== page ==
Do Shipping Containers Rust?

Shipping container homes are made out of metal, so of course, they can rust. However, it’s not as cut and, um, dry as that. A lot of it depends on the climate where the container is located. Wet and dry climates will affect shipping containers differently.

When it comes to surface rust, however, it’s important to remember that this doesn’t necessarily indicate that the container itself is worthless. Shipping containers are designed to last and to be rugged in and out of all kinds of weather. In fact, a container marked by surface rust or rust patches can survive a storm just as well as a non-rusted, spankin’-new container.

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Rust


What is rust, anyway? For the answer, we turn to HowStuffWorks.com:

R­ust is the common name for a very common compound, iron oxide … Iron combines very readily with oxygen — so readily, in fact, that pure iron is only rarely found in nature. Iron (or steel) rusting is an example of corrosion — an electrochemical process involving an anode (a piece of metal that readily gives up electrons), an electrolyte (a liquid that helps electrons move) and a cathode (a piece of metal that readily accepts electrons). When a piece of metal corrodes, the electrolyte helps provide oxygen to the anode. As oxygen combines with the metal, electrons are liberated. When they flow through the electrolyte to the cathode, the metal of the anode disappears, swept away by the electrical flow or converted into metal cations in a form such as rust.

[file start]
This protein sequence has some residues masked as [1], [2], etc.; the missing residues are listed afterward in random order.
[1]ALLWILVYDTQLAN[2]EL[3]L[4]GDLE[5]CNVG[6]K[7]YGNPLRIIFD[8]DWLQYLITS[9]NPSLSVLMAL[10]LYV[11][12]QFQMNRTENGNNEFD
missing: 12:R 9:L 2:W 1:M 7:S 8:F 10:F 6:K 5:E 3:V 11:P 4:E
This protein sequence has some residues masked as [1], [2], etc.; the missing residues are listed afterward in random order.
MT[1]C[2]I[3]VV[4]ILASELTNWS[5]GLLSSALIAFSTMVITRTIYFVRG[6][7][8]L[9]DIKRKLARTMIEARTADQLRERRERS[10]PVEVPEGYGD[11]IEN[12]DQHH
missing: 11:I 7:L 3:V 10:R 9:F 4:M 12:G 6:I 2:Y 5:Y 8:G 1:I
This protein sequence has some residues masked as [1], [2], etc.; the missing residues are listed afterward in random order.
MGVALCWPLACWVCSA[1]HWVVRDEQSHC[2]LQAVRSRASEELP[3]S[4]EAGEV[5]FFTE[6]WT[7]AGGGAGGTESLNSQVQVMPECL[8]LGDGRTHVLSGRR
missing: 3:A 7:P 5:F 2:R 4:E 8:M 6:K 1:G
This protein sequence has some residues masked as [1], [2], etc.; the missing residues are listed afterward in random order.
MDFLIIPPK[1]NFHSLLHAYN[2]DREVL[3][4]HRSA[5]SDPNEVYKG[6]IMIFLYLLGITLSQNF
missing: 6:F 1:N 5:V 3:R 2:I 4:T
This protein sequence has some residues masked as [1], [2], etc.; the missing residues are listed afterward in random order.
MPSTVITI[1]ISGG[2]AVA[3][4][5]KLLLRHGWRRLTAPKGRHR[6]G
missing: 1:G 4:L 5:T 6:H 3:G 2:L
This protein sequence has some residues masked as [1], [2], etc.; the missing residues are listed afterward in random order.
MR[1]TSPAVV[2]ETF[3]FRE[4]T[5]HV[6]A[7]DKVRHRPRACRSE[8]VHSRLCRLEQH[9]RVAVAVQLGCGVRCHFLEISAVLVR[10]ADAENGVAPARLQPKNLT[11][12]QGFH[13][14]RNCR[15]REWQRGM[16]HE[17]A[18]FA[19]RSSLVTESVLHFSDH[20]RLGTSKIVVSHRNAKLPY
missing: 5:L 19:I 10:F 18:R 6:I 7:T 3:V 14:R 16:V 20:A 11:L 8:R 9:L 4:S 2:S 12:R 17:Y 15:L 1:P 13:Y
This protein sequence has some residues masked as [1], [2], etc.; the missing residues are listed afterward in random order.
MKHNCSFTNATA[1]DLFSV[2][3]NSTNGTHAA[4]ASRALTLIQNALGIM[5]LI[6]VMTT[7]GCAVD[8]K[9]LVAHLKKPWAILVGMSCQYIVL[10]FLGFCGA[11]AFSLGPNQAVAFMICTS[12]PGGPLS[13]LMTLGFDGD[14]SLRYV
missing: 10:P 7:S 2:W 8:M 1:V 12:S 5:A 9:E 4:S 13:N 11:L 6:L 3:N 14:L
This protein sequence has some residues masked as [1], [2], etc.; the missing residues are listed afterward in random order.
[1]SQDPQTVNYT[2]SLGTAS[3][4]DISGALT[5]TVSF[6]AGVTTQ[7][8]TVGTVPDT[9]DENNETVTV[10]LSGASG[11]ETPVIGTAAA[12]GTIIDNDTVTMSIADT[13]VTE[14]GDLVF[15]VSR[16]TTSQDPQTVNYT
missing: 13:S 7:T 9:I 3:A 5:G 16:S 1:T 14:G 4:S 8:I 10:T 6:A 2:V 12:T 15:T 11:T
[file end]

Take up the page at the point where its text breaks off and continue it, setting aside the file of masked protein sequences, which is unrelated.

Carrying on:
That’s certainly a mouthful. For those of us who haven’t taken a chemistry course since 11th grade, it can be difficult to wrap our heads around the science of rusting. But worry not! All it really means is that things rust when they come in contact with water and air. This forms a weak carbonic acid, which begins to corrode, rust, or pit the metal.

Another point: Storage containers are designed to be airtight and watertight; they’re traversing oceans, after all. But once the containers reach dry land, this same protective air- and water-tightness can actually lead to rust. How? Poor ventilation leads to condensation, which can cause the steel container to rust. It’s why we recommend ventilating storage containers.

When the time comes that you need your container to be relocated please ask yourself the three basic questions:

  • What size of container do you need moved 9 example 10′, 20′ ,40′)
  • Is the container empty or loaded? If the loaded, what is in it and how much weight is in the container
  • Is there anything blocking the container that would prevent the relocation truck to access the container and get it loaded safely clear of obstructions ( trees, vehicles, fences, etc.)

All of this info is very important because it will determine which truck we dispatch to complete the job. There is a big difference in equipment used when moving a 10′ container compared 40′ container. We need to ensure that we have the answers to the three questions beforehand so we can send the right truck for the job. A little preparation goes a long way, nothing worse than sending the wrong truck to move a container and we can’t complete the job because of misinformation.

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